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Topical glyceryl trinitrate for the treatment of tendinopathies: a systematic review
  1. Dimitris Challoumas1,
  2. Paul D Kirwan2,3,
  3. Dmytro Borysov1,
  4. Christopher Clifford4,
  5. Michael McLean1,
  6. Neal L Millar1
  1. 1 Institute of Infection, Immunity and Inflammation, College of Medicine, Veterinary and Life Sciences, University of Glasgow, Glasgow, UK
  2. 2 School of Physiotherapy, Royal College of Surgeons in Ireland, Dublin, Ireland
  3. 3 Physiotherapy Department, Connolly Hospital, Dublin, Ireland
  4. 4 Physiotherapy Department, West Glasgow Acute Care Hospital, Glasgow, UK
  1. Correspondence to Mr Neal L Millar, Institute of Infection, Immunity and Inflammation College of Medicine, Veterinary and Life Sciences, University of Glasgow, Glasgow G12 8TA, UK; neal.millar{at}


Objective To produce a best evidence synthesis of the clinical effects of topical glyceryl trinitrate (GTN) in the treatment of tendinopathies.

Design A systematic review of published randomised controlled trials (RCTs) of the use of GTN in patients with tendinopathy.

Data sources MEDLINE, Embase, Scopus and CINAHL from database inception to January 2018.

Methods We examined RCTs comparing the effects of topical GTN with either placebo or other treatments on tendinopathy. Overall quality of each eligible study was determined based on a combined assessment of internal validity, external validity and precision. The level of evidence for each assessed parameter was rated based on the system by van Tulder et al.

Results A total of 10 eligible RCTs were identified including patients with tendinopathy of the rotator cuff (n=4), wrist extensors (n=3), Achilles (n=2) and patellar (n=1) tendons. For all tendinopathies, improvements in pain were significant when comparing GTN versus placebo in the short term (<8 weeks; poor evidence). Significant improvements in midterm outcomes for treatment with GTN versus placebo included the following: patient satisfaction (strong evidence); chances of being asymptomatic with activities of daily living (strong evidence); range of movement (moderate evidence); strength (moderate evidence); pain (at night and with activity; poor evidence) and local tenderness (poor evidence). Patients treated with topical GTN reported a higher incidence of headaches than those who received placebo (moderate evidence).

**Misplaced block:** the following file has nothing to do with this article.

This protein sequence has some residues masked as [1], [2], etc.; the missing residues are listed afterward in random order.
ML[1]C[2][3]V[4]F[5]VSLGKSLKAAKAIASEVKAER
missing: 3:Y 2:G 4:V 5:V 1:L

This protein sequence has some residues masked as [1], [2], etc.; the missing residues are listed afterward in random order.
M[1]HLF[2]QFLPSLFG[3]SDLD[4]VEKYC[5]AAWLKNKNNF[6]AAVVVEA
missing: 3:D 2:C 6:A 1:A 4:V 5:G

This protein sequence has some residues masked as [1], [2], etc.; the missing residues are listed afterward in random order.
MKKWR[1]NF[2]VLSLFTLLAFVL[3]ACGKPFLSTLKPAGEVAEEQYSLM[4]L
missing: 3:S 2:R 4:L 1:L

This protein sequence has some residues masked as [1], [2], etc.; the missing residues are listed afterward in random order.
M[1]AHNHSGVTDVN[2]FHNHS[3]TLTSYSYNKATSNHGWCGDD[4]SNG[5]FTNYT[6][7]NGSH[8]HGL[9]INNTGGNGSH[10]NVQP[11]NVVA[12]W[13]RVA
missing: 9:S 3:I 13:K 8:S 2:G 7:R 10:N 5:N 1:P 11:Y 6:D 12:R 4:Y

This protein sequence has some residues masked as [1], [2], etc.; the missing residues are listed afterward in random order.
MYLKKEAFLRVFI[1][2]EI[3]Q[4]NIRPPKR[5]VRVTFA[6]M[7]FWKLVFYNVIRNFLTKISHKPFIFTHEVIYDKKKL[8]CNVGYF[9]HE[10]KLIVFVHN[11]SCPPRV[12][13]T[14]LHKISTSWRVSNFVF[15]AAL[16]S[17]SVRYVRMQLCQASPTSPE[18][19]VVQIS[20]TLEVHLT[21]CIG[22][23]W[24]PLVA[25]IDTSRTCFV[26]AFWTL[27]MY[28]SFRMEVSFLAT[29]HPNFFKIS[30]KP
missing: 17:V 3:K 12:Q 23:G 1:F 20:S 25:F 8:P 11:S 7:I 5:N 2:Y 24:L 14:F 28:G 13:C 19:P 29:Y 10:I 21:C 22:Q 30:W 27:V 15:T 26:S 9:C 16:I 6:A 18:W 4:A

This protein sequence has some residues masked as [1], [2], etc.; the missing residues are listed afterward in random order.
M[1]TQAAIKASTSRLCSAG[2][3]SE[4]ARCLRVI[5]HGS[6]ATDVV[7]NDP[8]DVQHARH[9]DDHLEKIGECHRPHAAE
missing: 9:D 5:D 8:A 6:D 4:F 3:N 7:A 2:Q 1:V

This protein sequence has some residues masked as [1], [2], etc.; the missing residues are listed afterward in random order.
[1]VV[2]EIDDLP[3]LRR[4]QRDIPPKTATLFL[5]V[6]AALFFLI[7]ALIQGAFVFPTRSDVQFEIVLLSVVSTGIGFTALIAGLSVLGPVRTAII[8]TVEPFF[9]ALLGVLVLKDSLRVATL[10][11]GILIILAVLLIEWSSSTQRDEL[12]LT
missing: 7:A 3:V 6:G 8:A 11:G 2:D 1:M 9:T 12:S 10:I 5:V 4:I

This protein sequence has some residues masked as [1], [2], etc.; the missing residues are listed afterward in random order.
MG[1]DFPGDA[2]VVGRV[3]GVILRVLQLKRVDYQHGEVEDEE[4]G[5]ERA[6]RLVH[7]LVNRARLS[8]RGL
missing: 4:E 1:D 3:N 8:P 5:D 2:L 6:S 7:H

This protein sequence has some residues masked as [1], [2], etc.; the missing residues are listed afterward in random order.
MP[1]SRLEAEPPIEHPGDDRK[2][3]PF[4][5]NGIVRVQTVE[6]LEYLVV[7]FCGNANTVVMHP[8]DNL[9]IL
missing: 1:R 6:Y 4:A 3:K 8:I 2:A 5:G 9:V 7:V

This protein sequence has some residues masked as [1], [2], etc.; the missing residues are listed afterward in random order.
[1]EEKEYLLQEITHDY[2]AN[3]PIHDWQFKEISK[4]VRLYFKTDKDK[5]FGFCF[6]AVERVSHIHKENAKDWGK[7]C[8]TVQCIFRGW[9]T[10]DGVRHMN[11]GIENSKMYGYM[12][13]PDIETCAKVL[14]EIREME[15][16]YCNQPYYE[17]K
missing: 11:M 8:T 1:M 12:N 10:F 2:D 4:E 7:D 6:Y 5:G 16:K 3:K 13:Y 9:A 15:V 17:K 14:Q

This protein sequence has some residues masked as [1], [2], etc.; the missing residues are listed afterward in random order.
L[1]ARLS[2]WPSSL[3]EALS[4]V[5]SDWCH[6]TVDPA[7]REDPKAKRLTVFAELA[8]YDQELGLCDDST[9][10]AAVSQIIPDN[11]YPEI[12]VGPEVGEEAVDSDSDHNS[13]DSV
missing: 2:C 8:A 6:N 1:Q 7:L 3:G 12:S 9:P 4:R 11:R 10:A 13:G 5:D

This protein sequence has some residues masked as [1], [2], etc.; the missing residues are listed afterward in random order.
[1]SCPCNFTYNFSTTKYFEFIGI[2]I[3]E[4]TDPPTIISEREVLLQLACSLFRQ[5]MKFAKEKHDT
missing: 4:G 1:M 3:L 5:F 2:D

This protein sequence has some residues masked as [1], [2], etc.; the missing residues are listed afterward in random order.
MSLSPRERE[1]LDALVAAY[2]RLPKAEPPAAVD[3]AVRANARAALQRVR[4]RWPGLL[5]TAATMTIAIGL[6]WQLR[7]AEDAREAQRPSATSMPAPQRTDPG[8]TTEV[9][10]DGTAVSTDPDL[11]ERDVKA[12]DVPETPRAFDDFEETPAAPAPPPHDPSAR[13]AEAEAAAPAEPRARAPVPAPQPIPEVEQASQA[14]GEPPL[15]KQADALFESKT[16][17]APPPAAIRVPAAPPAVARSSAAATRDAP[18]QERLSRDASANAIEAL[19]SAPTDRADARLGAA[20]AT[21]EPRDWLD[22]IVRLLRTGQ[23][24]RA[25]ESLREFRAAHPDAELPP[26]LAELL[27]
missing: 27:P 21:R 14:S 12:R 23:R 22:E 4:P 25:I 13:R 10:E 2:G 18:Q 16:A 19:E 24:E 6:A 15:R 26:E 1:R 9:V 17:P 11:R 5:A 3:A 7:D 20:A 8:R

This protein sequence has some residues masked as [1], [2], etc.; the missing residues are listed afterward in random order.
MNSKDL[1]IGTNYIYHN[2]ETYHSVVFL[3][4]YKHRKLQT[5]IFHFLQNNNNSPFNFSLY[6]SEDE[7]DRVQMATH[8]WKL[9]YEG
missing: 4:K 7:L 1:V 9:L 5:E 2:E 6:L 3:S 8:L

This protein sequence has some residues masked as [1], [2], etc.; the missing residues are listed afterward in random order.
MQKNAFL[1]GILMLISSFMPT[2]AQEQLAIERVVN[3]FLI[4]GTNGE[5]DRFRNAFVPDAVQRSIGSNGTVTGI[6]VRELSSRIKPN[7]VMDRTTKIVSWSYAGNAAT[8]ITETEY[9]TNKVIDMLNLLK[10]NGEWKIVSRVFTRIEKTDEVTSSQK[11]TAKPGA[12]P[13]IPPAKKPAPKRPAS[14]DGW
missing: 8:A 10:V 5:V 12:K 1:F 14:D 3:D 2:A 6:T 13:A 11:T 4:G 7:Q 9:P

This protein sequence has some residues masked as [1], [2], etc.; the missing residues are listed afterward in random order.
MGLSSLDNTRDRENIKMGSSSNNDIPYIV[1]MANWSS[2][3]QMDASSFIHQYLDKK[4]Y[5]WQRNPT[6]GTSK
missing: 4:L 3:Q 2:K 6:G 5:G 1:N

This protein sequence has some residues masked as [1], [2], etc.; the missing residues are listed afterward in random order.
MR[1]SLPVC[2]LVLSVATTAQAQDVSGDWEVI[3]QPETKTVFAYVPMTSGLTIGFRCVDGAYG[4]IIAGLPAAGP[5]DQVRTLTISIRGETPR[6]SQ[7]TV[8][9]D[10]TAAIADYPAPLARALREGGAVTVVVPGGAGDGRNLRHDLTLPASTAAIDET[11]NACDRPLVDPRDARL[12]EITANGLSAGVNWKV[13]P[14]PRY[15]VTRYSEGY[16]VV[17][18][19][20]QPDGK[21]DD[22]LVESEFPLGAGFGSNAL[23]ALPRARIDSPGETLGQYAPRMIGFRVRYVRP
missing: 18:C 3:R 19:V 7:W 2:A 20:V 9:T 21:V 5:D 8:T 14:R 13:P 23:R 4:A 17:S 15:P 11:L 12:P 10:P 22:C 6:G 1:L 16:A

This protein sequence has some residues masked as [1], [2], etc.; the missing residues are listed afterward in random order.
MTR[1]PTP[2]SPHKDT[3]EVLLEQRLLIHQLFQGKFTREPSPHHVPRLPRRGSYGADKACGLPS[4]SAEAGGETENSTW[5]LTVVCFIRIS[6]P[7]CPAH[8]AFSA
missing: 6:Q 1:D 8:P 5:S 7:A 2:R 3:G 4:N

Conclusions and relevance Treatment of tendinopathies with topical GTN for up to 6 months appears to be superior to placebo and may therefore be a useful adjunct to the treating healthcare professions.

  • tendinopathy
  • tendinosis
  • tendon
  • treatment
  • overuse injury

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  • Contributors NLM and DC conceived and designed the study. DC and, NLM and PDK performed analysis. DB and CC provided expert advice. All authors analysed the data. DC, NLM and PDK wrote the paper.

  • Funding This work was funded by grants from the Medical Research Council UK (MR/R020515/1) and Arthritis Research UK (21346).

  • Competing interests None declared.

  • Patient consent Not required.

  • Provenance and peer review Not commissioned; externally peer reviewed.

  • Data sharing statement DC and NLM have access to all the data, and data are available upon request.

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